With the international military operation against Libyan leader Moammar Gadhafi's forces underway, airstrikes have continued to pound military positions across the country, including artillery, tanks and air defense sites.  

Veteran NBC News correspondent Jim Maceda has been in Tripoli reporting on the conflict for several weeks. He answered your questions about the conflict in Libya and what its like to cover the story. Click below to replay the chat.

See more of Maceda's reporting on MSNBC and NBC's Nightly News with Brian Williams. Click here for more reporting on the Middle East.

Read some of recent reports from Libya in the World Blog:
Jim Maceda:Minder ‘thanks God’ spotlight is off Libya

Live chat with NBC's Jim Maceda in Tripoli

Video: Rebels, Libyan army face off

  1. Closed captioning of: Rebels, Libyan army face off

    >> french fighter jet shot down a warplane of gadhafi . we are live in tripoli. jim, bring us up to date what we know about the no fly zone violations.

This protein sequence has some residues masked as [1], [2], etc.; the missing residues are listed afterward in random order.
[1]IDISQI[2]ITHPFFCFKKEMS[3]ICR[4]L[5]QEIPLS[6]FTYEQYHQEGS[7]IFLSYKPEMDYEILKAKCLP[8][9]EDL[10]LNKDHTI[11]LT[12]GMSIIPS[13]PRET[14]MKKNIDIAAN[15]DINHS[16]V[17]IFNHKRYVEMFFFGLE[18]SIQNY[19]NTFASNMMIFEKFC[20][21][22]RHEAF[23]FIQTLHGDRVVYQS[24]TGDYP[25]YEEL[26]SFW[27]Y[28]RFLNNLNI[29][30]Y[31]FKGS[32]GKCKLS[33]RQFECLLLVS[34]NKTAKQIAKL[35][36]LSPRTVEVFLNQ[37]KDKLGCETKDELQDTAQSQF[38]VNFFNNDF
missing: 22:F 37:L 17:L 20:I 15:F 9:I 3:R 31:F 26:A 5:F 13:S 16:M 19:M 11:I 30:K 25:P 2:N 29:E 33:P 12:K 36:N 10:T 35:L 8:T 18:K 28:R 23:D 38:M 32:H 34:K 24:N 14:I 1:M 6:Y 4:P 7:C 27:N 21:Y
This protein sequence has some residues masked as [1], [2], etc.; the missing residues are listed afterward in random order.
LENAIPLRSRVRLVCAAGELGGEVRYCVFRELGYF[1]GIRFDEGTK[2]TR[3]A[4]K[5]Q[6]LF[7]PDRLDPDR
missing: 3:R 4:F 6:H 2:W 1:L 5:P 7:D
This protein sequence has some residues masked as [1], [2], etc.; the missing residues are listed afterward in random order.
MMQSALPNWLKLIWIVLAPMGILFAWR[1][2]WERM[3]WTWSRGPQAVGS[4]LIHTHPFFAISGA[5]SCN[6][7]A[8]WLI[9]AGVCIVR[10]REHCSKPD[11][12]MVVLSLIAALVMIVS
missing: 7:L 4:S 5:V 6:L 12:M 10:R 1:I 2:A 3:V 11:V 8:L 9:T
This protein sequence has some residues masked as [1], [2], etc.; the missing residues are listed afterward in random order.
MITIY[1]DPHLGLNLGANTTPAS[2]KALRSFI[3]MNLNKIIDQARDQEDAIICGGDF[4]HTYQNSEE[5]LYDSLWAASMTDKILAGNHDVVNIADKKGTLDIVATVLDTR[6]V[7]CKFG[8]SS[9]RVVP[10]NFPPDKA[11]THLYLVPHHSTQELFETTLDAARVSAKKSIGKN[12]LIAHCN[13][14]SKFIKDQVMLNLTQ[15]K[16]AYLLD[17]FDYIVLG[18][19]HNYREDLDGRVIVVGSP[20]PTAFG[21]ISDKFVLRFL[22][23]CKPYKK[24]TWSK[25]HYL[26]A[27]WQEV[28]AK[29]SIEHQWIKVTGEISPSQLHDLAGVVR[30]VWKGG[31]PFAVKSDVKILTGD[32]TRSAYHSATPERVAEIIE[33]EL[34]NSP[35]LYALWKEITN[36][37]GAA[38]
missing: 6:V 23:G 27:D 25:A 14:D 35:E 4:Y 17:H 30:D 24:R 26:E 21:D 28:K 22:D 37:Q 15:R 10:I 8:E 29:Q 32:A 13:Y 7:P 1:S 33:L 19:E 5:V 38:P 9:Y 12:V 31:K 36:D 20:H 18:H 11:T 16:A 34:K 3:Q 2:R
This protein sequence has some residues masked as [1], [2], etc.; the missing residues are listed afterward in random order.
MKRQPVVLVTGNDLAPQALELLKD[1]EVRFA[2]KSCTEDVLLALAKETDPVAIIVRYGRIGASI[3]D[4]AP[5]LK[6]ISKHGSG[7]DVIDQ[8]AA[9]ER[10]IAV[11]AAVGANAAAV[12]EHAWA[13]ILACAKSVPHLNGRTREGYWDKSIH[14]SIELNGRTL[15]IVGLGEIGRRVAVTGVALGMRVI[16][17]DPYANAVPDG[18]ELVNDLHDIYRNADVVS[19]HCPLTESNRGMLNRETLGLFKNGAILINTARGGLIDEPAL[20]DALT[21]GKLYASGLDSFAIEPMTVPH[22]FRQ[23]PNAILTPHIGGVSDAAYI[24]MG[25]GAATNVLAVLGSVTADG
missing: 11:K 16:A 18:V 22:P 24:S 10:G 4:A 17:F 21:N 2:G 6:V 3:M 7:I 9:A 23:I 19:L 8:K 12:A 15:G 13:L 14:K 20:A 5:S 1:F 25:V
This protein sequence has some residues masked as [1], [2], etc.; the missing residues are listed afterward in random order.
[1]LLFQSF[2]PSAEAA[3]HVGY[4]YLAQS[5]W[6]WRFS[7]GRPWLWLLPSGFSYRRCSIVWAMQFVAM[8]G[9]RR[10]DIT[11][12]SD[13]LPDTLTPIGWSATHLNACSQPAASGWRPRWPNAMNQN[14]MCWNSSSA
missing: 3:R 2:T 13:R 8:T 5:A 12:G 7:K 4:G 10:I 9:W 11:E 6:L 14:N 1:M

>> reporter: i think we should step back a bit about the downing of the french fighter jet downing a libyan warplane. there's a lot of confusion now and conflicting signals that it may not have been in the air. it may have just been a trainer plane on the air strip . obviously we're watching that very carefully and will sort it out. in terms of the frontline, however, we've got -- there were air strikes on misrata throughout the day yesterday and pro gadhafi tanks giving hopes to the rebels and not necessarily under cover of darkness but still many ways of fighting troops from planes overhead. snipers are in there. they are shooting indiscriminately and they were not hit by those air strikes and they apparently killed up to 16 in the past 24 hours . ajdabiya, another good example despite air strikes on pro gadhafi -- inside the town there is still gadhafi forces, outside the town there are still frustrated rebels trying to penetrate, pleading for more air strikes so despite those air strike , the status quo remains the same. no change there. it shows you how difficult it is in these environments where there is a lot of population in the urban environments. it gives gadhafi forces a lot of options to hide, to wait, and to -- so this is not something that is going to happen quickly. civilian casualties, something that nato, the united states , and don't want to do. so this could well be a stalemate, a long, protracted battle. back to you.

    >> jim maceda in tripoli, thank


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